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by Edd Elllison

At the end of last year a trio of leading Thai drivers, all well-known names to Pattaya race fans, took on one of the biggest challenges in Asian motorsport, the Macau Grand Prix.

The annual street race, now in its 62nd edition, is the most important ‘temporary’ circuit in Asia – and in fact one of the most important in the world, probably ranking only behind the famous Monaco F1 circuit. The ‘Guia Circuit’ is hugely demanding on drivers and cars; tight and twisting it’s only for the bravest of the brave and razor sharp reflexes are needed to keep away from the unforgiving barriers.

Into that mix came the three Thais, driving for three different teams across two top categories. Pasin Lathouras, Vutthikorn Inthraphuvasak and Nattavude Charoensukhawatana. Three very successful racetrack ‘gladiators’ and amongst the best drivers to have ever carried Thai flags on the side of their cars.

Let’s start with Nattavude. He's arguably Thailand's most accomplished racing driver, the elder statesman of the paddock. To his many Thai fans – and that includes many here in Pattaya – Nattavude is known simply as ‘MadCow’.

What most Thai fans don't realise though is that it was actually the Macau fans that slapped the MadCow moniker on him and they also claim Nattavude as one of their own. To impress the Macau ‘faithful’ isn't an easy task, they've seen too many big and brash reputations arrive and depart humbled over the years. That he first turned up in the motorbike race and promptly delivered put him straight up there amongst the principality’s hallowed names.

This was Nattavude's fifteenth consecutive year on the Guia Circuit and this time he was back in the ‘Road Sport Challenge’, which is always one of the most vibrant, popular and hard fought races on the programme.

Lotus dealer and enthusiastic racer-team owner Eric Wong handed him a seat in one of his machines as he was entering a gaggle of the British sportscars. The connection between the two men, both veterans of Macau, was forged a couple of years ago when Eric found Nattavude a seat in his popular Lotus Elise One Make series, which was then on the programme, and in a neat twist he also found a seat for the Thai driver’s daughter, Tanchanok, herself a young and promising race driver. This really is a pukka ‘racing family’; motorsport runs deep in their blood.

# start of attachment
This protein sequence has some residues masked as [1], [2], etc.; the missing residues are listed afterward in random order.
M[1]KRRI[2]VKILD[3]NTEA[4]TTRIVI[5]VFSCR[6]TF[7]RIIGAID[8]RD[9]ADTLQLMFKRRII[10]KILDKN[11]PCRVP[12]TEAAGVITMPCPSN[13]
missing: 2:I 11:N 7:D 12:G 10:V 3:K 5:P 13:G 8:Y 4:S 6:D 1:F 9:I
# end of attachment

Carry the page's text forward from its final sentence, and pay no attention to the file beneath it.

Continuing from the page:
So while Nattavude wasn’t really new to driving a Lotus racecar, the small and grunt-restricted ‘One Make’ Elise is a world apart from the three-litre ‘V6’ Evora.

Ever the professional who seeks out perfection, Nattavude simply wasn’t happy with where the Evora was following the opening free practice session and he had a list of changes for his engineers to enact overnight ahead of qualifying. “I have set up the car before it came to Macau after [testing] in Zhuhai,” he said. “Everything was correct for the settings but this morning I ran out and found it wasn’t correct for here, like the gear ratios and the suspension is too soft so I have to change the dampers and change the alignment.”

However he was quite pleased with the general feel of the Lotus and looking forward to the race. “This is the first time I’ve raced this car,” said Nattavude. “I think it’s quite reliable because the power isn’t so high, it’s around 420 [hp] and the car weighs around 1,200 [kg] without the driver, so the balance isn’t so bad.”

Rocking up in Road Sport with the Evora was something of a David versus Goliath situation. Nattavude would be taking on a lengthy entry list stuffed with much more powerful Mitsubishi and Nissan runners and he would need to fight extra hard if he wanted make his way into the top ten overall against these formidable machines.

“The competitors are all very strong, like the Evolutions [and] we are loosing advantage because on the main straight they pull away so far so I cant catch up with them in the first turn or the second turn, so that’s a big problem,” he admitted. “After the uphill I try to catch up but it’s not enough, it’s a big gap.”